In terms of the fluctuations in supply, the international firm that is able to establish a concentrated cluster can experience less fluctuation in supply, especially if the cluster is based on a group of different countries. A market slowdown in one country would not readily affect the market in the next country. The international firm would experience a more stable concentrated cluster. The small scope of the operations of a domestic firm also translates to a smaller scope of concentrated clusters that it can use. A domestic firm would have a concentrated cluster that can be limited in buffering changes in the market.
The legal and regulatory aspect of doing business can significantly impact the ability of the firm to benefit from a concentrated cluster in its supply chain. The domestic firm tends to be limited in using concentrated clusters overseas, such that the domestic firm experiences fewer barriers to accessing concentrated clusters of suppliers. In terms of the actual stability of the concentrated cluster, the domestic firm may experience better stability in terms of regulatory influences, while the international firm may experience better stability in terms of market influences.
Negatives of Concentrated Clusters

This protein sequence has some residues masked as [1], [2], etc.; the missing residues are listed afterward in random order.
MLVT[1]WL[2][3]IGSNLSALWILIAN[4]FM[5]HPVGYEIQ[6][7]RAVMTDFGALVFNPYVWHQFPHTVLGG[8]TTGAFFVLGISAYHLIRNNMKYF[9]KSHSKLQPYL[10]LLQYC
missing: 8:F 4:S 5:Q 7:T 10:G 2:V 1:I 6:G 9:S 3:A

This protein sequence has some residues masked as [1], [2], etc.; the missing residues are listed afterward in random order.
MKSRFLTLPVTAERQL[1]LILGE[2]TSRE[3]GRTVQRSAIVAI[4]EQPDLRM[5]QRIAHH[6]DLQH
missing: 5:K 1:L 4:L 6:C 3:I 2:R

Concentrated clusters create a collaborative system of firms/offices that helps minimize competition. A negative effect of concentrated clusters theory is the potential increase in prices or the increase in the costs of materials that members of the concentrated cluster supply. Concentrated clusters lead to an organization of suppliers that can function as a single entity in market influence. For instance, a concentrated cluster can create its own rules and standards, as well as limits on the changes that these suppliers can make on the prices of their products. In effect, concentrated clusters can function as a price regulating entity, such that they can impose significant pressure or force on the firm. The result is that the firm may have reduced benefit in accessing cheaper materials, as the concentrated cluster can effectively stabilize the prices for all members of the concentrated cluster.
Concentrated clusters provide stability of supply and contribute to the efficiency of the supply chain. A concentrated cluster can make it easier for a firm to communicate with its suppliers and can ensure a stable flow of materials though the firm’s supply chain. However, concentrated clusters can function as a means through which the suppliers can make agreements with each other regarding the price of their products, such that the firm can experience less benefit in cost advantages in its supply. When implemented properly and when a balance is created, the firm can benefit from concentrated clusters without compromising much of the cost advantage available in the firm’s supply chain.